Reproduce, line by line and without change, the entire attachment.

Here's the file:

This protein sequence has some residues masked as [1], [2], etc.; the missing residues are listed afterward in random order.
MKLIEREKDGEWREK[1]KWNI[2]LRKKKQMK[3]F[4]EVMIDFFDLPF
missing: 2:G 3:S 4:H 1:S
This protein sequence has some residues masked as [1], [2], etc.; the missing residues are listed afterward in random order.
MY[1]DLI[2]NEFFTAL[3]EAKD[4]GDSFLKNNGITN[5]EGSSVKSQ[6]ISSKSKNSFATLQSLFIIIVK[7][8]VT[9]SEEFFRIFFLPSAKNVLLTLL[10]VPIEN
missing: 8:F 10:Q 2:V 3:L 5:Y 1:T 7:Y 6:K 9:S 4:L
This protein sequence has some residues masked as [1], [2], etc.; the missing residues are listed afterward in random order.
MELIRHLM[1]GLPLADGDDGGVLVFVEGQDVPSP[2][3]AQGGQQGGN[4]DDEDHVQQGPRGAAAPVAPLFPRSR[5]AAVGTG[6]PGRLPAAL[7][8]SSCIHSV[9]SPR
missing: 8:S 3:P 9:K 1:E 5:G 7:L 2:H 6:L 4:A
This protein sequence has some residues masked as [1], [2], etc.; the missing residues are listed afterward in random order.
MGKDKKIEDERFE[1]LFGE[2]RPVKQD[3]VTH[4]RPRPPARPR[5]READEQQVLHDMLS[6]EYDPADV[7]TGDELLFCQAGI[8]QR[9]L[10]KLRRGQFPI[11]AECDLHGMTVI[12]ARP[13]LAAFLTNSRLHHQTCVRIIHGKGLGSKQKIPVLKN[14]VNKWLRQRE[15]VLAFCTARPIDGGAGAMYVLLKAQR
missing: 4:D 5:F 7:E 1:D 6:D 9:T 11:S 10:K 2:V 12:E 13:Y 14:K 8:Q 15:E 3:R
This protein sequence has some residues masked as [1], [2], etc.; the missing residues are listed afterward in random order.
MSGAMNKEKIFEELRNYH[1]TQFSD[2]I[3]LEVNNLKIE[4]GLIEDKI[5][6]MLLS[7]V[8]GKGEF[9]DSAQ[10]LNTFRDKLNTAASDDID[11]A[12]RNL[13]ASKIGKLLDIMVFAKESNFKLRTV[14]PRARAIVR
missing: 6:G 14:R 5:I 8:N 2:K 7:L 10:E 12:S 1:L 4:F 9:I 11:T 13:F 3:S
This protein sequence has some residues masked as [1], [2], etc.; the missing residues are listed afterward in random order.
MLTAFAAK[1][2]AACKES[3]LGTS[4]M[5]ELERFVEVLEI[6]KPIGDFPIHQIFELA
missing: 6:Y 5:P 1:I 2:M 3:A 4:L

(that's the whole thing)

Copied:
This protein sequence has some residues masked as [1], [2], etc.; the missing residues are listed afterward in random order.
MKLIEREKDGEWREK[1]KWNI[2]LRKKKQMK[3]F[4]EVMIDFFDLPF
missing: 2:G 3:S 4:H 1:S
This protein sequence has some residues masked as [1], [2], etc.; the missing residues are listed afterward in random order.
MY[1]DLI[2]NEFFTAL[3]EAKD[4]GDSFLKNNGITN[5]EGSSVKSQ[6]ISSKSKNSFATLQSLFIIIVK[7][8]VT[9]SEEFFRIFFLPSAKNVLLTLL[10]VPIEN
missing: 8:F 10:Q 2:V 3:L 5:Y 1:T 7:Y 6:K 9:S 4:L
This protein sequence has some residues masked as [1], [2], etc.; the missing residues are listed afterward in random order.
MELIRHLM[1]GLPLADGDDGGVLVFVEGQDVPSP[2][3]AQGGQQGGN[4]DDEDHVQQGPRGAAAPVAPLFPRSR[5]AAVGTG[6]PGRLPAAL[7][8]SSCIHSV[9]SPR
missing: 8:S 3:P 9:K 1:E 5:G 7:L 2:H 6:L 4:A
This protein sequence has some residues masked as [1], [2], etc.; the missing residues are listed afterward in random order.
MGKDKKIEDERFE[1]LFGE[2]RPVKQD[3]VTH[4]RPRPPARPR[5]READEQQVLHDMLS[6]EYDPADV[7]TGDELLFCQAGI[8]QR[9]L[10]KLRRGQFPI[11]AECDLHGMTVI[12]ARP[13]LAAFLTNSRLHHQTCVRIIHGKGLGSKQKIPVLKN[14]VNKWLRQRE[15]VLAFCTARPIDGGAGAMYVLLKAQR
missing: 4:D 5:F 7:E 1:D 6:D 9:T 11:S 10:K 2:V 12:E 13:Y 14:K 8:Q 15:E 3:R
This protein sequence has some residues masked as [1], [2], etc.; the missing residues are listed afterward in random order.
MSGAMNKEKIFEELRNYH[1]TQFSD[2]I[3]LEVNNLKIE[4]GLIEDKI[5][6]MLLS[7]V[8]GKGEF[9]DSAQ[10]LNTFRDKLNTAASDDID[11]A[12]RNL[13]ASKIGKLLDIMVFAKESNFKLRTV[14]PRARAIVR
missing: 6:G 14:R 5:I 8:N 2:K 7:L 10:E 12:S 1:L 4:F 9:I 11:T 13:F 3:S
This protein sequence has some residues masked as [1], [2], etc.; the missing residues are listed afterward in random order.
MLTAFAAK[1][2]AACKES[3]LGTS[4]M[5]ELERFVEVLEI[6]KPIGDFPIHQIFELA
missing: 6:Y 5:P 1:I 2:M 3:A 4:L